Many women undergo a generalized state of anxiety that can blossom into full episodes of anxiety disorders, panic attacks or phobia during times of psychological stress or biological change such as menopause. Many of them are so accustomed to living with this condition from their childhood. In fact, they don’t even realize it until they begin to experience perimenopause where their anxiety symptoms worsen. Anxiety has two components to it such as emotional and physical.
Everyone will experience anxiety from time to time in their life. Facing a challenging situation like a job interview, public speaking stint or dating can bring up anxiety feelings in 99% of women. But when these feelings appear on a constant basis and disturb your day to day activities, it is called a full-blown anxiety attack. Since the fight or flight mechanism is involved in anxiety disorder, it has a physical component too. Generalized anxiety is the major category of anxiety that affects the majority of women out there. Some of the most common signs and symptoms of generalized anxiety include irrational fear or dread, elevated heart palpitations, muscle tension, headaches, chest pain, diarrhea, IBS, stress, insomnia, shakiness, irritability, nausea, depression, tearfulness, hot flashes, sudden changes in body temperature, and a feeling of fullness.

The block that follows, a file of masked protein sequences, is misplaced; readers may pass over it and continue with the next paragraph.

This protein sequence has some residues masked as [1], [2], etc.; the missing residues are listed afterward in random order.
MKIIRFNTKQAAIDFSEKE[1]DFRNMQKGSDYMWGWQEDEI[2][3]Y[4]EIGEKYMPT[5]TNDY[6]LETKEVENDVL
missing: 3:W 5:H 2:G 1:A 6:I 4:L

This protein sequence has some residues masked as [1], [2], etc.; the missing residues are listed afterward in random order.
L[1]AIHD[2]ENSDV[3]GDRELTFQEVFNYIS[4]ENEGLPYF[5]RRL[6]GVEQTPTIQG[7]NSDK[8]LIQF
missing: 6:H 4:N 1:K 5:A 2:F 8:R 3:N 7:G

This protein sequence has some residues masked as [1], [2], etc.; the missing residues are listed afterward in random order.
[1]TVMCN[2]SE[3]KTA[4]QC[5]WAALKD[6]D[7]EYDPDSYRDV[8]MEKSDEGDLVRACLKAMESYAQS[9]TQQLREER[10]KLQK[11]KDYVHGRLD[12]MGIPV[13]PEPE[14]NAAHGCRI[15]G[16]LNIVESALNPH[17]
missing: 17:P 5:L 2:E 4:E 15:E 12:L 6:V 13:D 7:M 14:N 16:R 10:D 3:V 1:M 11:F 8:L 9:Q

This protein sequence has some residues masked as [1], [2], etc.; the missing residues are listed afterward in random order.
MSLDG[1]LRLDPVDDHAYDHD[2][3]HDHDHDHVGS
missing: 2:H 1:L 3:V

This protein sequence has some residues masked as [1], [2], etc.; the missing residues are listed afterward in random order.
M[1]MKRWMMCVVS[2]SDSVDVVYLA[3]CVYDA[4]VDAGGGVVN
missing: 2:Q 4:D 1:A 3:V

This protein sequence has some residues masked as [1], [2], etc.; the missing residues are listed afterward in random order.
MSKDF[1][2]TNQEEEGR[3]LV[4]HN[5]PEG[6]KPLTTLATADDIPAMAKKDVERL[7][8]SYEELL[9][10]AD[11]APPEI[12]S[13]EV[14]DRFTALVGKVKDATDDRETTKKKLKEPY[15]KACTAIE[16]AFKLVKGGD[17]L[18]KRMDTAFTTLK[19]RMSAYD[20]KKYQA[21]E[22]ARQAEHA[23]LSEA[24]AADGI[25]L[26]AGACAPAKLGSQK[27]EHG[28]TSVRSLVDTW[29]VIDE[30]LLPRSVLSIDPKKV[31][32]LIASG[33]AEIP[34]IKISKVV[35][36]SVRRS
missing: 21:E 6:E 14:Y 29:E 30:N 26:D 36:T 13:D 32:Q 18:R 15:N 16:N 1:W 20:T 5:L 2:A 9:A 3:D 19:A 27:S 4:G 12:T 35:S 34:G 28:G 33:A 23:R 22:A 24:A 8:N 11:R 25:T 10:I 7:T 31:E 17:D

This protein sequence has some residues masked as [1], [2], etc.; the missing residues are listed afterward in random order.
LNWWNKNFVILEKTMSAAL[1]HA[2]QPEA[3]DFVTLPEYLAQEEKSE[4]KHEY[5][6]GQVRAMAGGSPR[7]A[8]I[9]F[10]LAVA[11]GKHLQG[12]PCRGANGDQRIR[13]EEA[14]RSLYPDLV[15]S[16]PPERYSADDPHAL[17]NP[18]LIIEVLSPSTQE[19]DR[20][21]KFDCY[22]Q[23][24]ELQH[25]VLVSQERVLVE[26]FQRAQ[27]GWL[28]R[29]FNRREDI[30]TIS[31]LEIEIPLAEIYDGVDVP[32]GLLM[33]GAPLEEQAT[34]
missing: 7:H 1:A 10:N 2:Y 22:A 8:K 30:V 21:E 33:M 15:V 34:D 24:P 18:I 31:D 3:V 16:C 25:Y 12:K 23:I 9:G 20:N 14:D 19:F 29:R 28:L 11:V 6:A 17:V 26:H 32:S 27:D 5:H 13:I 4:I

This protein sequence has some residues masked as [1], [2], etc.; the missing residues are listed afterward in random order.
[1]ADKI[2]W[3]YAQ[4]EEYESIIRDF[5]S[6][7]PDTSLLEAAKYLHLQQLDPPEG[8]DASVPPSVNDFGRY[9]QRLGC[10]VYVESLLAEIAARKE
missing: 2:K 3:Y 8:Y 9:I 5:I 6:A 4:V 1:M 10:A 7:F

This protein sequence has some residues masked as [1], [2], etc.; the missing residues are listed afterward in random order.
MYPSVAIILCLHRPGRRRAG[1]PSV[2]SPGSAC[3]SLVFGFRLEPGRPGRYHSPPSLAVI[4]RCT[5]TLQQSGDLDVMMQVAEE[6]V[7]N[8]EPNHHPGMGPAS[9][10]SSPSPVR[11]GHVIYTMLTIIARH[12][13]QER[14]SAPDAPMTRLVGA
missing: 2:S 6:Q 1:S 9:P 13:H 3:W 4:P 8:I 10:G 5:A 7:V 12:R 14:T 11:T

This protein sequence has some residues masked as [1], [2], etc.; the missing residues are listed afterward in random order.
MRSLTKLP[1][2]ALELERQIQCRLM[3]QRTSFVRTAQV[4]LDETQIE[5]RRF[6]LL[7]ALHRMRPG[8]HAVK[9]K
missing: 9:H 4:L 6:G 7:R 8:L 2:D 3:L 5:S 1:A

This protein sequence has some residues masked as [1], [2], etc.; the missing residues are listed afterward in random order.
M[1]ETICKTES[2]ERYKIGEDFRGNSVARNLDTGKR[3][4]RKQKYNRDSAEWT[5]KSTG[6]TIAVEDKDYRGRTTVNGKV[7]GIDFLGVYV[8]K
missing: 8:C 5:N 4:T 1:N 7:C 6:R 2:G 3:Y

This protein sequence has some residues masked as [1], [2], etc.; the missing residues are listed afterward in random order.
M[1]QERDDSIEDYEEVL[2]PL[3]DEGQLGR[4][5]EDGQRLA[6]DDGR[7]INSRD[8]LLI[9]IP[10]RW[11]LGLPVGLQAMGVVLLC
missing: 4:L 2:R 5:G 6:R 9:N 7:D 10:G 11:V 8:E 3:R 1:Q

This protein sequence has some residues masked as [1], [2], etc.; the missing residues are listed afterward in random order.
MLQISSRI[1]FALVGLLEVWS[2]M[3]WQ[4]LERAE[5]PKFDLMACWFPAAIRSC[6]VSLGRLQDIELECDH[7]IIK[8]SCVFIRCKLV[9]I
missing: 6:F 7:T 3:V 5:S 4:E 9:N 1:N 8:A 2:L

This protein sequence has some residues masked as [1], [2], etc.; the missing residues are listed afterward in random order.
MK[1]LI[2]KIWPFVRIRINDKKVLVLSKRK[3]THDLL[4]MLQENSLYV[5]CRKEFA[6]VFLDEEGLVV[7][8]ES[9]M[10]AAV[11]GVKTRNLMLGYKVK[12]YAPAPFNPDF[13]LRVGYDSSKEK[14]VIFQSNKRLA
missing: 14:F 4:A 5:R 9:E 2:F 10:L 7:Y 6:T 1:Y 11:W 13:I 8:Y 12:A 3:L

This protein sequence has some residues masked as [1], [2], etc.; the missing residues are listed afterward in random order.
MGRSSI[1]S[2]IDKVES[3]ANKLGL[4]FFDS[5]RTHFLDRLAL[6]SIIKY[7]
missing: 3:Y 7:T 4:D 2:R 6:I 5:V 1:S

The root cause of anxiety can arise due to a physical or emotion cause or both. The feeling always begins with a trigger that initiates a survival response from the limbic system. At the first sign of this danger, your brain chemistry, cellular metabolism, and blood hormones will jump into action. Over time, your anxiety symptoms will begin to trigger due to less and less serious events as the limbic system is already sensitized to react in a anxious way. For example, if you were constantly yelled as a child, you may feel anxious as an adult whenever there is a potential for confrontation with an authority figure.
In fact, you may go to extremes to avoid such confrontations because you don’t like to bring up those childhood feelings anymore. By this time, your conscious mind may have lost track of the connection between the childhood event and the present event. So you may wonder why you become so anxious about something that shouldn’t be a cause for anxiety.
Childhood emotional experiences are the wellspring of anxiety. These negative childhood experiences can set up a pattern of chronic anxiety in you. Childhood is a time when we are very weak in coping with the things that happen to us. We have no way of processing what happened and move on in a healthy way. All the adverse childhood events are trapped inside us. These hidden events can surface as anxiety symptoms in our adulthood. Although it might be difficult to connect to what is triggering your anxiety now, there is always a link to the past events.